Xavier Dolan, Mile-End's very own boy wonder opens up to NIGHTLIFE.CA about Laurence Anyways
It’s a frosty Sunday morning in February, and everyone walking into Mile-End haunt EM Café for a laid-back brunch does so with unusual haste, as if seeking refuge from the biting cold and gloomy weather. It’s the morning after Whitney Houston’s death, and pop culture nostalgia seems to monopolize conversations at nearby tables. So when Xavier Dolan walks into the café, rocking a scruffy beard, his ears wrapped in bulky headphones and his floppy black curls kept in check under an olive hoodie, Houston’s passing feels like the perfect icebreaker. "I was having an improvised dinner with pals when my friend Éric Bruneau broke the news to everyone," the still sleepy 23-year-old filmmaker recalls, as he gets started on his first latte. "We Wikipedia-ed it and tried to learn more... She was a great talent. Whenever I Wikipedia someone when this happens, it’s always so sad that it’s already there."
THE GREATEST LAUD OF ALL
Actor/writer/director Dolan’s own Wikipedia page might not be as extensive as that of the late R&B powerhouse, but this boy wonder sure has nothing to feel inadequate about. For one, the precocious talent – whose first features I Killed My Mother and Heartbeats won him festival showcases and prizes galore – has received widespread kudos for his tremendous poise and storytelling sophistication.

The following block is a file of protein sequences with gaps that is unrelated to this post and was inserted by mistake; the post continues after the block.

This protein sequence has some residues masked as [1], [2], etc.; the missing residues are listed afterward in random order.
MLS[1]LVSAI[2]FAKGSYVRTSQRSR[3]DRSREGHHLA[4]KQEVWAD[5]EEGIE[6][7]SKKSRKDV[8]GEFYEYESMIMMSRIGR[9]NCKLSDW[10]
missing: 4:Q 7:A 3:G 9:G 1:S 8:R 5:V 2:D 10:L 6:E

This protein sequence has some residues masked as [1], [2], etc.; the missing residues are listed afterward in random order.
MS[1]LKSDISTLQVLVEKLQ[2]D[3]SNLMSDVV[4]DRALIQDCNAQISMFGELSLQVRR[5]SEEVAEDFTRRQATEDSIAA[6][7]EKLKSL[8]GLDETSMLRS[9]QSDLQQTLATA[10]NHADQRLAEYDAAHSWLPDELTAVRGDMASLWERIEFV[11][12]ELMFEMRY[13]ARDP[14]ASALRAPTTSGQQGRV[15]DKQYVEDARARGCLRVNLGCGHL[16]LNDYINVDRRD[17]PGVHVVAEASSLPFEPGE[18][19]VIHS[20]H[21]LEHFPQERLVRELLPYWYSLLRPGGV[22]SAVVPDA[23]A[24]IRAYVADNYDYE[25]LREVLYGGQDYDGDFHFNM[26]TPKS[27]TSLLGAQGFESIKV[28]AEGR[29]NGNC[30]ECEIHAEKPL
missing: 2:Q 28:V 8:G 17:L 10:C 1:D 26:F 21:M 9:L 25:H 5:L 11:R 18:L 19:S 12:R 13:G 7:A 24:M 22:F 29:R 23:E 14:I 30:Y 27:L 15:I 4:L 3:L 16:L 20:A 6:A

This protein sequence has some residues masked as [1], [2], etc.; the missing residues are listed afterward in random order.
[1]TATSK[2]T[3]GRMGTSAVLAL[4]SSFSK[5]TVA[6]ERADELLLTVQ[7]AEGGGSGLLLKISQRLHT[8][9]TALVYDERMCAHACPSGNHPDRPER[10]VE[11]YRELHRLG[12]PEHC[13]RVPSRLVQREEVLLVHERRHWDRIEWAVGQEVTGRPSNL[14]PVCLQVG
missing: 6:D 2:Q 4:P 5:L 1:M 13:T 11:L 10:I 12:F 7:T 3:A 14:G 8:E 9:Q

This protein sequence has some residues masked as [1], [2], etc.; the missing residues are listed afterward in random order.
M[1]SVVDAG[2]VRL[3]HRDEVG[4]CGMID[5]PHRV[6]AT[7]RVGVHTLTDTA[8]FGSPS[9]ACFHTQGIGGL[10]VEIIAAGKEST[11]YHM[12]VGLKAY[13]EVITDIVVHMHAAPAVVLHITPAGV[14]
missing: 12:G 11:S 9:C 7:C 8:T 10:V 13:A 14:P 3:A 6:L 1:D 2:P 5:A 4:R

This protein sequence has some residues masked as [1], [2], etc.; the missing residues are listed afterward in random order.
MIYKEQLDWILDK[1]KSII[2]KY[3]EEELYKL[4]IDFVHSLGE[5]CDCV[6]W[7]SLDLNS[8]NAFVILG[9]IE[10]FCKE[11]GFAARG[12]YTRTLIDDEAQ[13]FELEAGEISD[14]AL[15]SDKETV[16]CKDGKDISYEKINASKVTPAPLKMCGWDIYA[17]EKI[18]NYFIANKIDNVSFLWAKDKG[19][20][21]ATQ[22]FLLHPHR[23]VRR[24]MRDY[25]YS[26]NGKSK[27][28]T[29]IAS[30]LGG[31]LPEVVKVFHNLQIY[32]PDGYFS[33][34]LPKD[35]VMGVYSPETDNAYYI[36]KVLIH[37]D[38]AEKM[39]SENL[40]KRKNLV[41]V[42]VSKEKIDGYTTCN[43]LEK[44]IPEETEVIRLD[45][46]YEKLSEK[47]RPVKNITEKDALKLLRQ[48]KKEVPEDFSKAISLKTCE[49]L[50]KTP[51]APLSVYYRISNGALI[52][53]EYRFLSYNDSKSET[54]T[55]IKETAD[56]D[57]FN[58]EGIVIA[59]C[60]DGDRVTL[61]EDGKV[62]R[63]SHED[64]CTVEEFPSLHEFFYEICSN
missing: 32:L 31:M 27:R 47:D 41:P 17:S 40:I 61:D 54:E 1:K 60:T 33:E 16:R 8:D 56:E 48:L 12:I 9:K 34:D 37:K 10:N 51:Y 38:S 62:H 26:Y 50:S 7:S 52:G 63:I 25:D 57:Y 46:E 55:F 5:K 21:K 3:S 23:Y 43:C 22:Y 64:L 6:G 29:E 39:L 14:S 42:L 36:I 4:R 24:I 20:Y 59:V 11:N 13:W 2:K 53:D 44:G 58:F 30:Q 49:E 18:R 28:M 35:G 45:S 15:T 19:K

The tale of the bespectacled teenage wunderkind began when he collected a triad of prizes at the 2009 Cannes Directors’ Fortnight for his impressive, partly autobiographical debut, I Killed My Mother. Since then, Hollywood has been sending scripts, the French press goes nuts for its Cannes protégé, gay teens the world over crush hard for their favourite film geek, and Spielberg apparently wants to meet up. Not to mention Gus Van Sant telling us at last year’s TIFF that Dolan is "a promising young filmmaker we should all keep an eye out for." We’re sure even the blasé, post-crack-is-whack Whitney would be impressed.
"I’ve always behaved and thought in that delirious way," says Dolan about his extremely lofty ambitions. "When I was ten years old, I wrote a series thinking that Susan Sarandon would be the lead star. When I was in Los Angeles, I looked up Danny DeVito’s number in the phone book. It’s always been that way, with people telling me to ‘stop daydreaming’, to ‘come back down to earth’. But the truth is that when you aim so high, you either end up being exactly where you aimed for, or right under it."
The former child actor sure knows what he’s talking about. After months of speculation that his third feature, Laurence Anyways, would compete for Palme d’Or glory at Cannes, the outspoken Dolan expressed disappointment to journalists when his film was selected for the festival’s Un Certain Regard category – right under what he aimed for, remember? And as has become the norm whenever Dolan is quoted saying something that might come off as pretentious/ privileged/uppity, the backlash was immediate, with people wondering how a guy who’s three-for-three in films to selections at the world’s most prestigious moviemaking bash could actually have anything to whine about.
Photo Raphaël Ouellet
HE DISHES IT OUT, BUT HE CAN TAKE IT